Who was Joy Chan? Private school student, 18, hanged herself as boyfriend watched horrified on FaceTime

Who was Joy Chan? Private school student, 18, hanged herself as boyfriend watched horrified on FaceTime
The Monmouth School for Girls (Facebook/Haberdashers' Monmouth Schools)

MONMOUTH, WALES: A Hong Kong man called Jeremy Mak had to witness something gruesome last month. On February 9, an 18-year-old student died at Nevill Hall Hospital in Abergavenny, Wales, where she had been brought from the Monmouth School for Girls by a teacher four days earlier. As per reports, doctors pronounced her “brain-stem dead” after she was taken to an intensive care unit.

But what makes this tragedy more horrifying is that her death was caused by an attempt at suicide. And what is perhaps even more horrific is that her attempt to hang herself was witnessed by her boyfriend, Mak, in a different continent. 


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As per a report in the Daily Mail, Mak raised the alarm after he watched his girlfriend, Joy Chan, trying to kill herself on FaceTime. She was reportedly alone in her room when this happened. Mak, who saw the attempt unfolding before his own eyes, almost 6,000 miles away, immediately called the school to alert them. Staff members found Chan and rushed her to the hospital.

Who is Joy Chan?

Hei Tung Chan, also known as Joy, was an 18-year-old A-level student at the Monmouth School for Girls. As per reports, Chan was one of the dozens of pupils from Hong Kong banned from going home for half-term from their British school. 

Chan, as per a report, had been suspended from the school after being caught buying alcohol for under-age pupils. It was also reported that she had “boyfriend trouble”. Speaking to the Mail, Emma Butts, an assistant house parent at the school, said: “I had to dial 999 for a girl who drank too much alcohol. Joy was suspended and it was explained to her that what she did was illegal and had consequences. Basically, she was grounded in the boarding house -- she was unhappy but she took it maturely.”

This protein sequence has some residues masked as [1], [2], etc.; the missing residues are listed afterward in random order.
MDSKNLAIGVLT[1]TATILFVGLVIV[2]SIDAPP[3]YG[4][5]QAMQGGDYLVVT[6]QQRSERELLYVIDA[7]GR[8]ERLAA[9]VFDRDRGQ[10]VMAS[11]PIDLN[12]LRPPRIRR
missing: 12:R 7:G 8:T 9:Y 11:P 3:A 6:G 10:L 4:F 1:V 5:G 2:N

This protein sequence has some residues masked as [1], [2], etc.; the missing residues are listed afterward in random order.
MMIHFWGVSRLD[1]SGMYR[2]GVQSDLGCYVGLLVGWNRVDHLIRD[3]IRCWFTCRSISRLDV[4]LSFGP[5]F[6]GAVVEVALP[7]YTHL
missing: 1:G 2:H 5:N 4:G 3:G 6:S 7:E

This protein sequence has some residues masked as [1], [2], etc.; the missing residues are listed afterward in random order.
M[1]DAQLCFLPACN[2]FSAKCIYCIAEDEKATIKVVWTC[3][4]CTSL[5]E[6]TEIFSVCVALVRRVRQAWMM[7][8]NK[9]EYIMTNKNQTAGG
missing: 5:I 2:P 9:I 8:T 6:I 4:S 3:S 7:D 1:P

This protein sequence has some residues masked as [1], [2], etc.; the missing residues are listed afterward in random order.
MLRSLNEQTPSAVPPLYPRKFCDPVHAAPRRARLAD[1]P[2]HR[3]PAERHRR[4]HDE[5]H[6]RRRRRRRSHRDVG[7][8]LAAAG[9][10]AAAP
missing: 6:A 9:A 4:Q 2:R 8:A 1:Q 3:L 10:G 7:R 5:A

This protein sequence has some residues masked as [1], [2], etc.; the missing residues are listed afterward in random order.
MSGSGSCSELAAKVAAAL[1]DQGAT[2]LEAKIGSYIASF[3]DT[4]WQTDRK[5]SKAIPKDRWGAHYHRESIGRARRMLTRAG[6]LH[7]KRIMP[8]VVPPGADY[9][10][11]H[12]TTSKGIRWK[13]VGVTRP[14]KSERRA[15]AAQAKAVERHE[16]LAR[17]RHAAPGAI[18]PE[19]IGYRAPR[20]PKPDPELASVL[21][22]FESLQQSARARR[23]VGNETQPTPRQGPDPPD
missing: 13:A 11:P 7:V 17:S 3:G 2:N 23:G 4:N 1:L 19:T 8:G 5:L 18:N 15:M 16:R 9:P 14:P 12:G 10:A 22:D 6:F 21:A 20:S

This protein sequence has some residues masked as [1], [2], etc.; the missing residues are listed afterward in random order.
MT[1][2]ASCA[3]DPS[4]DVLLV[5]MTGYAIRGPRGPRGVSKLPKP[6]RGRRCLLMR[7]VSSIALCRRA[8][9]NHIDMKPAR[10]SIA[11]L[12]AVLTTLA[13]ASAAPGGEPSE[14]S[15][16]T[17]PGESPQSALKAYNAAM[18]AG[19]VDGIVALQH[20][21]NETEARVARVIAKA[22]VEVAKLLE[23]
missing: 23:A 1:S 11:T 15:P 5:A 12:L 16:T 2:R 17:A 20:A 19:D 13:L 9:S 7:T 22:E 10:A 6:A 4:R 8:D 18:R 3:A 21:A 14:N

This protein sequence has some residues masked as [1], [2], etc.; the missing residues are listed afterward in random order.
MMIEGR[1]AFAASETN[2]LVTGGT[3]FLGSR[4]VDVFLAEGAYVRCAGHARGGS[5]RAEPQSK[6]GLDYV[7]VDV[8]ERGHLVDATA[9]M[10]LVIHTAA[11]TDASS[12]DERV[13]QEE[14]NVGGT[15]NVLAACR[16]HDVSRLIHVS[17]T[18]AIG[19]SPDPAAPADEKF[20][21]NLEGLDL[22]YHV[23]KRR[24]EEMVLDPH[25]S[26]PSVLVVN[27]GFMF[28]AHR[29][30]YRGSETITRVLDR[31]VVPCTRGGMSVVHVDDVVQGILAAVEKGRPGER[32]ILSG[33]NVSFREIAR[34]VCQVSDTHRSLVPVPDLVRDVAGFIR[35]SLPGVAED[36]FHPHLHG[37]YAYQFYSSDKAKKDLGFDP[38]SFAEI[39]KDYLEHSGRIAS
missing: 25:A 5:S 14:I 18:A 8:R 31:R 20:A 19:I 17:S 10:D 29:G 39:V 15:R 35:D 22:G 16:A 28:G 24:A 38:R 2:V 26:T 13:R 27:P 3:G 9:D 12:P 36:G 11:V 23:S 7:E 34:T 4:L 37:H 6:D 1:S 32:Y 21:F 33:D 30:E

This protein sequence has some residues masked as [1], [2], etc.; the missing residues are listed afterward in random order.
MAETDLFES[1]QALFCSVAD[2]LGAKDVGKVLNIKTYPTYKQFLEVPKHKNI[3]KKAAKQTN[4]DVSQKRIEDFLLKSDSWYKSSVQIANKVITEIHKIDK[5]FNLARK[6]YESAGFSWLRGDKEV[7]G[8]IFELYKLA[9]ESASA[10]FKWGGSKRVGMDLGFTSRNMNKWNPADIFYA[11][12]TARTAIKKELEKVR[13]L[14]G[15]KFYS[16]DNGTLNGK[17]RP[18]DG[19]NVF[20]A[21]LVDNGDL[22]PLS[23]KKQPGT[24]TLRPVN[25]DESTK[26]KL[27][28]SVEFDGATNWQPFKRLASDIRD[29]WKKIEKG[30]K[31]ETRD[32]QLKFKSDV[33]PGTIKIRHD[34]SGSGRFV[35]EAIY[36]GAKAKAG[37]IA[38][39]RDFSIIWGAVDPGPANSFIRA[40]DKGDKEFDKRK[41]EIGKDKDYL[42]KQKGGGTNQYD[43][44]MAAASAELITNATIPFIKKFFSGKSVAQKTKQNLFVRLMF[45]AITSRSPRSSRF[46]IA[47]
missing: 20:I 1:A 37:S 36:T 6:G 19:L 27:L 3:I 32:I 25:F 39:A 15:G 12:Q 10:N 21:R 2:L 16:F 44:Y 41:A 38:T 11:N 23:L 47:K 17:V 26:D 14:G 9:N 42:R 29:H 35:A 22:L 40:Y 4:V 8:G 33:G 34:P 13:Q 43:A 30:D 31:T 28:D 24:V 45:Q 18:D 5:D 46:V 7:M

The report also said that an entry was made in a duty book at the boarding school, which read: “Joy is having issues with boyfriends”. She had reportedly been upset after an ex-boyfriend had tweeted an image of her but there was no evidence it had been distributed to anyone else. It was also reported that she had performed badly in a mock A-level economics exam and was “upset with herself”.

Maria Toma, a schoolmate of Chan, said in a written statement: “Every time I saw her she was smiling - she had a bubbly personality. But on a few occasions I heard Joy crying in her room, she would be arguing in Chinese and kicking things. She smoked and drank and was considered a bad example and not liked by other Chinese girls at the school.”

Jessica Miles, her headteacher, described her as a “lovely, warm and talented” student. “We are deeply saddened by the death of one of our students. Hei Tung Chan (Joy) was a lovely, warm, talented part of our school community and she will be sorely missed by us all,” she said.


Miles further said, “We extend our heartfelt condolences to her parents and family, and are supporting them at this tragic time. We are offering pastoral care to our pupils and have professional counselors on hand to help them come to terms with this devastating loss.”

If you or someone you know is having suicidal thoughts, the toll-free National Suicide Prevention Lifeline at 1-800-273-TALK (8255) is available 24 hours a day, seven days a week. You can also speak with a trained crisis counselor 24/7 by texting HOME to 741741 to reach the Crisis Text Line.

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